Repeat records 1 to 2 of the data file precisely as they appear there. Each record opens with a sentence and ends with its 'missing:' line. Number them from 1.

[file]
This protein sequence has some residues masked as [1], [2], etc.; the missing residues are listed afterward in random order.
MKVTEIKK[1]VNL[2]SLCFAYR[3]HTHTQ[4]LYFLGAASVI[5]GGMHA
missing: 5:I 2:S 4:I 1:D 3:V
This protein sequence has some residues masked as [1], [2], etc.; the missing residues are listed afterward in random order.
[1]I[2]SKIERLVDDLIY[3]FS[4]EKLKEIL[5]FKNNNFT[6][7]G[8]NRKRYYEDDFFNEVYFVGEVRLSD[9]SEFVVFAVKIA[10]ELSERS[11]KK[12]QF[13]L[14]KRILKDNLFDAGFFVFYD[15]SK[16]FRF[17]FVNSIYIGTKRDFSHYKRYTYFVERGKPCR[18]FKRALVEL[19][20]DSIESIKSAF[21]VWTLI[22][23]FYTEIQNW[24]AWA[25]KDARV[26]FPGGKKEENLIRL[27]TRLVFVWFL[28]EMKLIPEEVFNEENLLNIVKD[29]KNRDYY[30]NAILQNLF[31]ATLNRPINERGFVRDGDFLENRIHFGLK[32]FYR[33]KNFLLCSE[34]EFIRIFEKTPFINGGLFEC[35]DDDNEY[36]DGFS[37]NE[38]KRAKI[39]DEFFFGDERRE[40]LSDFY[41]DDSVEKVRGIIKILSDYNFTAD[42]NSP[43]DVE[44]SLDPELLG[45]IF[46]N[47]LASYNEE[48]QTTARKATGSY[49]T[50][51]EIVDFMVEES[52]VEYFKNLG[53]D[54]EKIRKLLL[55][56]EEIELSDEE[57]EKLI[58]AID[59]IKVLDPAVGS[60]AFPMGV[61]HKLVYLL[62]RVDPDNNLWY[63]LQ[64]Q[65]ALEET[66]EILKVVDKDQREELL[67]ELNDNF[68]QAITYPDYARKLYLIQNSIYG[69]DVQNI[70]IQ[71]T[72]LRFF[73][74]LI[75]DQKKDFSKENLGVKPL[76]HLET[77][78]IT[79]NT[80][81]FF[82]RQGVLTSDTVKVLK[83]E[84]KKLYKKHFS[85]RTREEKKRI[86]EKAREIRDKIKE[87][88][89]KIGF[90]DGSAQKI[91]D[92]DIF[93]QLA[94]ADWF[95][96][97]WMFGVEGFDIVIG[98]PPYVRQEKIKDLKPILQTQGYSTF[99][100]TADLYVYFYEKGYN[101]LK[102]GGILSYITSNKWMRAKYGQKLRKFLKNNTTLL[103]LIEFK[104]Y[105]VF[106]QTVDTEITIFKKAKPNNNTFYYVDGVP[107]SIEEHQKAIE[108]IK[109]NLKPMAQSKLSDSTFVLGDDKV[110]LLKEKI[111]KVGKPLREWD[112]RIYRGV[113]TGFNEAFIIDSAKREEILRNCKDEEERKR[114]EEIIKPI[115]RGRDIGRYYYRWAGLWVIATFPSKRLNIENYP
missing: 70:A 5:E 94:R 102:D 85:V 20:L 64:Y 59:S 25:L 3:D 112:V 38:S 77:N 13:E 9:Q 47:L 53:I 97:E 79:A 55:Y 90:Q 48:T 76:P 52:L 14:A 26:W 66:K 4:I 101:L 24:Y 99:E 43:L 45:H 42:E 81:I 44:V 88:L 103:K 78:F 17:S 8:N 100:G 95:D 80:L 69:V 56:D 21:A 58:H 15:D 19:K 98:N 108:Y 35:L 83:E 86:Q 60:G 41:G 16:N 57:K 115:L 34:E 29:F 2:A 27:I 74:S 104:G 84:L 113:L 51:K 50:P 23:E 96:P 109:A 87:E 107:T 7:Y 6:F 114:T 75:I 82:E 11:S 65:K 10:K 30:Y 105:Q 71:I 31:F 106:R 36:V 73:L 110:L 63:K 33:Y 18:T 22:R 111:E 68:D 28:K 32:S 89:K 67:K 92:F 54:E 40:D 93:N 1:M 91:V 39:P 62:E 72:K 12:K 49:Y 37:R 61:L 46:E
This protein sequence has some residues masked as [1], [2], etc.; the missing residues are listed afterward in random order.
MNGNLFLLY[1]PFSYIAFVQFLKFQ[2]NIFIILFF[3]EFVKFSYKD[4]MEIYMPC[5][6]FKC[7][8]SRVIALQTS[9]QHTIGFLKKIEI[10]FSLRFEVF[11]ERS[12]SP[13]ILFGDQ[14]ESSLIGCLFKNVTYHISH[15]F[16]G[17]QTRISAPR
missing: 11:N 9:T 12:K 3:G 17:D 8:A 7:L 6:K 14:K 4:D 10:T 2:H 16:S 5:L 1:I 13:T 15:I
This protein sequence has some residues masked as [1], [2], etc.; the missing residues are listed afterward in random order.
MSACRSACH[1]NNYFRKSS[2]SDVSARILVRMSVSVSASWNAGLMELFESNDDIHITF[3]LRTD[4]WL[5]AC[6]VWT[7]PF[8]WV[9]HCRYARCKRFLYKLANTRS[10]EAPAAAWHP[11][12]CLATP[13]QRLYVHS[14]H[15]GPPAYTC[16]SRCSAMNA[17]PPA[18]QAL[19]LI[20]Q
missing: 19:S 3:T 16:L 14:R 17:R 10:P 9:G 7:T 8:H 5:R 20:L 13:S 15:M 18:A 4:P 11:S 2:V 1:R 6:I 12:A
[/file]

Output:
This protein sequence has some residues masked as [1], [2], etc.; the missing residues are listed afterward in random order.
MKVTEIKK[1]VNL[2]SLCFAYR[3]HTHTQ[4]LYFLGAASVI[5]GGMHA
missing: 5:I 2:S 4:I 1:D 3:V
This protein sequence has some residues masked as [1], [2], etc.; the missing residues are listed afterward in random order.
[1]I[2]SKIERLVDDLIY[3]FS[4]EKLKEIL[5]FKNNNFT[6][7]G[8]NRKRYYEDDFFNEVYFVGEVRLSD[9]SEFVVFAVKIA[10]ELSERS[11]KK[12]QF[13]L[14]KRILKDNLFDAGFFVFYD[15]SK[16]FRF[17]FVNSIYIGTKRDFSHYKRYTYFVERGKPCR[18]FKRALVEL[19][20]DSIESIKSAF[21]VWTLI[22][23]FYTEIQNW[24]AWA[25]KDARV[26]FPGGKKEENLIRL[27]TRLVFVWFL[28]EMKLIPEEVFNEENLLNIVKD[29]KNRDYY[30]NAILQNLF[31]ATLNRPINERGFVRDGDFLENRIHFGLK[32]FYR[33]KNFLLCSE[34]EFIRIFEKTPFINGGLFEC[35]DDDNEY[36]DGFS[37]NE[38]KRAKI[39]DEFFFGDERRE[40]LSDFY[41]DDSVEKVRGIIKILSDYNFTAD[42]NSP[43]DVE[44]SLDPELLG[45]IF[46]N[47]LASYNEE[48]QTTARKATGSY[49]T[50][51]EIVDFMVEES[52]VEYFKNLG[53]D[54]EKIRKLLL[55][56]EEIELSDEE[57]EKLI[58]AID[59]IKVLDPAVGS[60]AFPMGV[61]HKLVYLL[62]RVDPDNNLWY[63]LQ[64]Q[65]ALEET[66]EILKVVDKDQREELL[67]ELNDNF[68]QAITYPDYARKLYLIQNSIYG[69]DVQNI[70]IQ[71]T[72]LRFF[73][74]LI[75]DQKKDFSKENLGVKPL[76]HLET[77][78]IT[79]NT[80][81]FF[82]RQGVLTSDTVKVLK[83]E[84]KKLYKKHFS[85]RTREEKKRI[86]EKAREIRDKIKE[87][88][89]KIGF[90]DGSAQKI[91]D[92]DIF[93]QLA[94]ADWF[95][96][97]WMFGVEGFDIVIG[98]PPYVRQEKIKDLKPILQTQGYSTF[99][100]TADLYVYFYEKGYN[101]LK[102]GGILSYITSNKWMRAKYGQKLRKFLKNNTTLL[103]LIEFK[104]Y[105]VF[106]QTVDTEITIFKKAKPNNNTFYYVDGVP[107]SIEEHQKAIE[108]IK[109]NLKPMAQSKLSDSTFVLGDDKV[110]LLKEKI[111]KVGKPLREWD[112]RIYRGV[113]TGFNEAFIIDSAKREEILRNCKDEEERKR[114]EEIIKPI[115]RGRDIGRYYYRWAGLWVIATFPSKRLNIENYP
missing: 70:A 5:E 94:R 102:D 85:V 20:L 64:Y 59:S 25:L 3:D 112:V 38:S 77:N 13:E 9:Q 47:L 53:I 97:E 79:A 55:Y 90:Q 48:T 76:P 52:L 14:A 26:W 66:K 4:I 101:L 24:Y 99:E 43:L 45:H 42:E 81:I 44:V 88:L 103:K 78:F 17:S 8:N 100:G 95:D 80:L 69:V 56:D 21:A 58:H 15:D 19:K 98:N 108:Y 35:L 83:E 86:Q 60:G 41:G 16:N 57:K 115:L 34:E 29:F 2:A 27:I 74:S 104:G 84:L 113:L 51:K 50:P 23:E 96:P 109:A 87:E 107:T 7:Y 6:F 114:T 75:I 82:E 11:S 65:K 10:K 30:Y 105:Q 71:I 31:F 106:R 36:V 73:L 110:L 63:K 33:Y 18:T 22:R 111:E 68:D 28:K 32:S 89:K 67:K 92:F 54:E 40:D 93:N 1:M 91:V 39:P 62:E 72:K 12:K 49:Y 37:R 61:L 46:E